Mainland China law-enforcement authorities detected “over 7,200” cases of online gaming business in the country during 2019, leading to the arrest of an aggregate 25,000 suspects, said China’s Ministry of Public Security in a Monday statement. Online gambling is illegal in China. Macau is the only place in China where casino gambling is legal; and then only in land-based venues.
As a result of the mainland enforcement action against online activity, authorities had “confiscated” and “frozen” cash amounting to “over CNY18 billion” [US$2.6 billion], according to the statement.
The news – publicised in several mainland Chinese-language media outlets – cited some commentary by Sun Lijun, vice-minister of public security, on the enforcement. He was said to have been speaking at a Monday briefing involving several departments of the central government. It was attended also by representatives of the People’s Bank of China.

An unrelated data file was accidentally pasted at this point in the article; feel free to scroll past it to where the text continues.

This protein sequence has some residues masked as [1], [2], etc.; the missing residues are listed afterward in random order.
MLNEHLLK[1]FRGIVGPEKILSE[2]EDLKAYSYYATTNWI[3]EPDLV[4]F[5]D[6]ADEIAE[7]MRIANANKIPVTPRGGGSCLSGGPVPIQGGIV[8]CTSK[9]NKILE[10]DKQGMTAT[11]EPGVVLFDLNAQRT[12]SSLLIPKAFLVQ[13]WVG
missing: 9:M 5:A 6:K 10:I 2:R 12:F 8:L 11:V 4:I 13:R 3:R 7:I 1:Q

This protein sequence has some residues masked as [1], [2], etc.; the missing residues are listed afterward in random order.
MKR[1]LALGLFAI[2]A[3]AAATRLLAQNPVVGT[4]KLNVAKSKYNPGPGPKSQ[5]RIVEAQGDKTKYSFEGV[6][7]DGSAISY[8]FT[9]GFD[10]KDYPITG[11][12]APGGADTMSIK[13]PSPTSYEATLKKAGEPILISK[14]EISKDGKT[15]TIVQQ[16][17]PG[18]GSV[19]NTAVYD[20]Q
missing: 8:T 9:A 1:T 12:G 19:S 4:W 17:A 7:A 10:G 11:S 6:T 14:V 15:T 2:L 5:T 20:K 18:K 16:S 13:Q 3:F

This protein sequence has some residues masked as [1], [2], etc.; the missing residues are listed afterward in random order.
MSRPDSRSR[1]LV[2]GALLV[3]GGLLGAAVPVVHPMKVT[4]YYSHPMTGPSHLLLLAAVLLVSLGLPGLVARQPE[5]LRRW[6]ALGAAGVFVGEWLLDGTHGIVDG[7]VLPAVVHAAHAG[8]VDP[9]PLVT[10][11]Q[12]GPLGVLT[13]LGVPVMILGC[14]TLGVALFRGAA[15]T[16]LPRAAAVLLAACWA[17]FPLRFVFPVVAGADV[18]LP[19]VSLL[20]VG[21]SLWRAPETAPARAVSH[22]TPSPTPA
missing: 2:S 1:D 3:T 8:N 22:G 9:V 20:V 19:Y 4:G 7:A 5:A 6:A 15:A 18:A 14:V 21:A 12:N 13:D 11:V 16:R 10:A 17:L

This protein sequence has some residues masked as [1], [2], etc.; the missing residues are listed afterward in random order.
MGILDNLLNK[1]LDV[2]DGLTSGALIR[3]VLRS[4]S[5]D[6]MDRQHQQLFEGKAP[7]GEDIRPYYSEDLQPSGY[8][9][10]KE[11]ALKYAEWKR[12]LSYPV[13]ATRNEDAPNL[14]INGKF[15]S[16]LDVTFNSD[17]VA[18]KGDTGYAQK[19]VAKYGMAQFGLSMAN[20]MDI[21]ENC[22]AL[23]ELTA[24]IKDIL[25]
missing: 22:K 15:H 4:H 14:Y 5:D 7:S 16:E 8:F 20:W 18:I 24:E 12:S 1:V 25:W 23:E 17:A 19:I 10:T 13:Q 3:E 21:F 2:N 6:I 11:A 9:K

Mr Sun said that – thanks to enforcement – there had been a “continuous decrease” in the volume of bets involved and in the number of visits to online-gaming platforms. Enforcement had also led to a “surge” in the costs of cross-border payment settlement for such illegal operators.
But the vice-minister added authorities had to be alert to the fact Chinese consumers were still the “main target” for what he termed “international gaming businesses”. The “grey” operations of the online gambling sector was still an “active” issue, with “ever-changing” patterns in gaming capital settlement, the statement cited Mr Sun as saying.
It also noted the official had said the Chinese government would strengthen regulatory measures on lottery business and Internet-based games, as well as on the country’s external investments and China’s labour relations.
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“The licensing process is still under way for all non-gaming amenities at Grand Lisboa Palace”
Macao Government Tourism Office